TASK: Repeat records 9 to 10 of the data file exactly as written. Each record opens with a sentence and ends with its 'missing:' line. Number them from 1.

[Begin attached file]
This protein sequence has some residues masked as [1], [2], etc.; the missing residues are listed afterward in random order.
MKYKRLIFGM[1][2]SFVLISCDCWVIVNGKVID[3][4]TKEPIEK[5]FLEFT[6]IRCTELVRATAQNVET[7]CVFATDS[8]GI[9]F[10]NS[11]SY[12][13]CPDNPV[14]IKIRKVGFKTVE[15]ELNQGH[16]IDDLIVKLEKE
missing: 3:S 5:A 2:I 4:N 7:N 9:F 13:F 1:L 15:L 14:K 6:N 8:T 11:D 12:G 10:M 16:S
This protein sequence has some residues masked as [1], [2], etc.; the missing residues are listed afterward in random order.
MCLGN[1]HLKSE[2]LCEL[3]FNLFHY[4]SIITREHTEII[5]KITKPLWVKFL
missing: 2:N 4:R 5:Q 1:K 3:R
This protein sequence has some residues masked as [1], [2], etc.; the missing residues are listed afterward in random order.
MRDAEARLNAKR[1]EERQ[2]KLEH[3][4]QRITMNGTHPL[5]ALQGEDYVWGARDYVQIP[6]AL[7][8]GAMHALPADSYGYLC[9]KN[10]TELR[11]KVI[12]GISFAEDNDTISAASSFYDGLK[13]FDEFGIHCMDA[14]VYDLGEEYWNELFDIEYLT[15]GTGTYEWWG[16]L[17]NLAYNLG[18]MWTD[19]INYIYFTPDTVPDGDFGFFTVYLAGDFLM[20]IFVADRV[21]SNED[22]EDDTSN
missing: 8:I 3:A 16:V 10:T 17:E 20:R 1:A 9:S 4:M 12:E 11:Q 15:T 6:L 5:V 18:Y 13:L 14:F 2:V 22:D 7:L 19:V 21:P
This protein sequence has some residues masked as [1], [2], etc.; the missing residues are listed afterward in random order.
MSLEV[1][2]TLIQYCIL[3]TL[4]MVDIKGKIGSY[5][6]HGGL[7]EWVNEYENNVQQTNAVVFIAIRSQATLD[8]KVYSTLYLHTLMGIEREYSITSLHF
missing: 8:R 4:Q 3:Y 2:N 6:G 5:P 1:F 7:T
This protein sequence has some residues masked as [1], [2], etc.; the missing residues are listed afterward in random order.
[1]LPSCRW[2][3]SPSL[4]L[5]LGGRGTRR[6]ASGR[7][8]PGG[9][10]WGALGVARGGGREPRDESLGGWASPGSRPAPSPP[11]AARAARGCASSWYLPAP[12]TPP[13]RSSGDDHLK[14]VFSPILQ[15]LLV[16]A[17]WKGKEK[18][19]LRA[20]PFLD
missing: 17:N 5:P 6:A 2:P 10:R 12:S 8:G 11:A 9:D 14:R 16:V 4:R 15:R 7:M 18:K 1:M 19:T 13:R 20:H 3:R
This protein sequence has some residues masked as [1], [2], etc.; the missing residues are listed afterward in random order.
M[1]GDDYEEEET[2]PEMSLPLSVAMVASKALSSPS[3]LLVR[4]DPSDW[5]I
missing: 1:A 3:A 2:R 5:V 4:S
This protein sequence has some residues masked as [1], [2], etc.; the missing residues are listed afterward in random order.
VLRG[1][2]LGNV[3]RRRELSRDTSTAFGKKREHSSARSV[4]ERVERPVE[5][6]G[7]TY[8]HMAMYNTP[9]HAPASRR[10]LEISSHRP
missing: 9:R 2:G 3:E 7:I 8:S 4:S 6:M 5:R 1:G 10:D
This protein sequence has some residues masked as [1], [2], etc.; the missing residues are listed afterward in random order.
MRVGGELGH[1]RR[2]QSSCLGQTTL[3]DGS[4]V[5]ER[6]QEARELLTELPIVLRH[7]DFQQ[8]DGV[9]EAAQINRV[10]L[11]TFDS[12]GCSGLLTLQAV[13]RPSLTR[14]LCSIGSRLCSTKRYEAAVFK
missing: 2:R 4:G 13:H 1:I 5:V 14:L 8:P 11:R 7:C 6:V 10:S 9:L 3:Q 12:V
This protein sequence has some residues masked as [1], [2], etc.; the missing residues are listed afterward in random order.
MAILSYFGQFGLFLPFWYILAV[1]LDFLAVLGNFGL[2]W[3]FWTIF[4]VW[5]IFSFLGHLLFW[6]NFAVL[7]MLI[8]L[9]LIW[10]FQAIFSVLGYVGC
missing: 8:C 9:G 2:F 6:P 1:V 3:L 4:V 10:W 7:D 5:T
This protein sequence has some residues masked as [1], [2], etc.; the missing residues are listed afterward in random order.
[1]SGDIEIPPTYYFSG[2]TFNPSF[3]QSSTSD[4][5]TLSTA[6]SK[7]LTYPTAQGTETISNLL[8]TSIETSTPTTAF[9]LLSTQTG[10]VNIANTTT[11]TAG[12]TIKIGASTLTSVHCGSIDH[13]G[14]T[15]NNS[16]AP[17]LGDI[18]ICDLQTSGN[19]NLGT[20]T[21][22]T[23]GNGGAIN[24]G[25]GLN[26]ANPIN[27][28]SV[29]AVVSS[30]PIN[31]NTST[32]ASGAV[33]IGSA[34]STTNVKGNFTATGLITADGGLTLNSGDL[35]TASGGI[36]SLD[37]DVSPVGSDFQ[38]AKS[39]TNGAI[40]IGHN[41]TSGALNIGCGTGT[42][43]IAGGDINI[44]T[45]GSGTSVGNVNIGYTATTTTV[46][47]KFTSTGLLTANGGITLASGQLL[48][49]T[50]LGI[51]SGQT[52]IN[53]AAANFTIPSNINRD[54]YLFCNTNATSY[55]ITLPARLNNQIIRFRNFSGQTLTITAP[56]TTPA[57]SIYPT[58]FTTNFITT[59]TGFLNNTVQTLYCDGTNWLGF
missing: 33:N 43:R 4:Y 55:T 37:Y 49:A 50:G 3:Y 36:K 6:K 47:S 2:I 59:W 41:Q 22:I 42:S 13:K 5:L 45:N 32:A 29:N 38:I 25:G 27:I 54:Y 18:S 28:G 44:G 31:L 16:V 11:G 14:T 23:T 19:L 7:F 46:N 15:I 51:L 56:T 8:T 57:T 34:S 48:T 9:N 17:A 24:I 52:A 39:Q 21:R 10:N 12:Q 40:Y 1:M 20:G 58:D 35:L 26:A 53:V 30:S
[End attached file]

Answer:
This protein sequence has some residues masked as [1], [2], etc.; the missing residues are listed afterward in random order.
MAILSYFGQFGLFLPFWYILAV[1]LDFLAVLGNFGL[2]W[3]FWTIF[4]VW[5]IFSFLGHLLFW[6]NFAVL[7]MLI[8]L[9]LIW[10]FQAIFSVLGYVGC
missing: 8:C 9:G 2:F 6:P 1:V 3:L 4:V 10:W 7:D 5:T
This protein sequence has some residues masked as [1], [2], etc.; the missing residues are listed afterward in random order.
[1]SGDIEIPPTYYFSG[2]TFNPSF[3]QSSTSD[4][5]TLSTA[6]SK[7]LTYPTAQGTETISNLL[8]TSIETSTPTTAF[9]LLSTQTG[10]VNIANTTT[11]TAG[12]TIKIGASTLTSVHCGSIDH[13]G[14]T[15]NNS[16]AP[17]LGDI[18]ICDLQTSGN[19]NLGT[20]T[21][22]T[23]GNGGAIN[24]G[25]GLN[26]ANPIN[27][28]SV[29]AVVSS[30]PIN[31]NTST[32]ASGAV[33]IGSA[34]STTNVKGNFTATGLITADGGLTLNSGDL[35]TASGGI[36]SLD[37]DVSPVGSDFQ[38]AKS[39]TNGAI[40]IGHN[41]TSGALNIGCGTGT[42][43]IAGGDINI[44]T[45]GSGTSVGNVNIGYTATTTTV[46][47]KFTSTGLLTANGGITLASGQLL[48][49]T[50]LGI[51]SGQT[52]IN[53]AAANFTIPSNINRD[54]YLFCNTNATSY[55]ITLPARLNNQIIRFRNFSGQTLTITAP[56]TTPA[57]SIYPT[58]FTTNFITT[59]TGFLNNTVQTLYCDGTNWLGF
missing: 33:N 43:R 4:Y 55:T 37:Y 49:A 50:G 3:Y 36:K 6:K 47:S 2:I 59:W 41:Q 22:I 42:S 13:K 5:L 45:N 32:A 29:N 38:I 25:G 27:I 54:Y 18:S 28:G 44:G 31:L 16:V 11:G 14:T 23:T 19:L 7:F 46:N 15:I 51:L 56:T 8:T 57:T 34:S 48:T 9:N 17:A 24:I 52:A 39:Q 21:R 10:N 12:Q 40:Y 1:M 20:G 58:D 35:L 26:A 53:V 30:S